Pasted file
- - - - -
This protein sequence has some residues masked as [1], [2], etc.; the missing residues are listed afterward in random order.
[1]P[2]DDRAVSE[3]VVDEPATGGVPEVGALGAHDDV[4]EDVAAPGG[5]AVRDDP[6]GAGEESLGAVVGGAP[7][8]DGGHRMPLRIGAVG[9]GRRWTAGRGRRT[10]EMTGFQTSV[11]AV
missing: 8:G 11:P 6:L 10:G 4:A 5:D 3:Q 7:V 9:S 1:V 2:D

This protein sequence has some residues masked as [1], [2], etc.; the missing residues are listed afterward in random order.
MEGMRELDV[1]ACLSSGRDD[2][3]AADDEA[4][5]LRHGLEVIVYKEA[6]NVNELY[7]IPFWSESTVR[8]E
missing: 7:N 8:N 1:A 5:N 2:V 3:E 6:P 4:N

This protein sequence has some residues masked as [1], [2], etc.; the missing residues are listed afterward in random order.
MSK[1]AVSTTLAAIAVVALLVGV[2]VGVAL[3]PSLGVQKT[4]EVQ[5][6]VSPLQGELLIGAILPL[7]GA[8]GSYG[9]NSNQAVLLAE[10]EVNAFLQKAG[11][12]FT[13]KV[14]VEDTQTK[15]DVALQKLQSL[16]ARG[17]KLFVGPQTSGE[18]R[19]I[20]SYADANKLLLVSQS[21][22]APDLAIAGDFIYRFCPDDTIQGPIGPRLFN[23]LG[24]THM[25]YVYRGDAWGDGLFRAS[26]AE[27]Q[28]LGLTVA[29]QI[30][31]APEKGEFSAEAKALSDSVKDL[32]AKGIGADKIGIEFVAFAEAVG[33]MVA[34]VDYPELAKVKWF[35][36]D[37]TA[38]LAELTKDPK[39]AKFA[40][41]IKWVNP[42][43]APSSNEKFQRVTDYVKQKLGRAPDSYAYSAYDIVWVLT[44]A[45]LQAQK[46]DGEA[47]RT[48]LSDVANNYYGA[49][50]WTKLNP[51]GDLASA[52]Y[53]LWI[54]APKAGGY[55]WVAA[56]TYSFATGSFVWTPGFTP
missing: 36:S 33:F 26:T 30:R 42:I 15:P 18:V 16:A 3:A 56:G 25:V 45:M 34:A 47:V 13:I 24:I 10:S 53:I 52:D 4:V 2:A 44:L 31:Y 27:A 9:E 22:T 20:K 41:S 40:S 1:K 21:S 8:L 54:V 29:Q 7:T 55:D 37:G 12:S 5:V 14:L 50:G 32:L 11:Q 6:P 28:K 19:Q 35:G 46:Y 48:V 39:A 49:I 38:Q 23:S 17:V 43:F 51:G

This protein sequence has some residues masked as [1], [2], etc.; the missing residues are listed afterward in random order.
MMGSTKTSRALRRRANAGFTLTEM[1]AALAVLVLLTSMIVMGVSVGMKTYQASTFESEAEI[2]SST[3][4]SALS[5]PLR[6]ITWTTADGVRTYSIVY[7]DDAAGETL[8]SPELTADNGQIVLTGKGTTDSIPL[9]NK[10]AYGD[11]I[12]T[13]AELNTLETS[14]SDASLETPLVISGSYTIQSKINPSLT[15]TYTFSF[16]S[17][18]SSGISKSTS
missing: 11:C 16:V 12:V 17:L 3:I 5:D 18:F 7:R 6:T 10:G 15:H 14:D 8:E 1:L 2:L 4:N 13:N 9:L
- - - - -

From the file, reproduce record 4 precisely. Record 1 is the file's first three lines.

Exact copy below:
This protein sequence has some residues masked as [1], [2], etc.; the missing residues are listed afterward in random order.
MMGSTKTSRALRRRANAGFTLTEM[1]AALAVLVLLTSMIVMGVSVGMKTYQASTFESEAEI[2]SST[3][4]SALS[5]PLR[6]ITWTTADGVRTYSIVY[7]DDAAGETL[8]SPELTADNGQIVLTGKGTTDSIPL[9]NK[10]AYGD[11]I[12]T[13]AELNTLETS[14]SDASLETPLVISGSYTIQSKINPSLT[15]TYTFSF[16]S[17][18]SSGISKSTS
missing: 11:C 16:V 12:V 17:L 3:I 5:D 18:F 7:R 6:T 10:G 15:H 14:D 8:E 1:L 2:L 4:N 13:N 9:L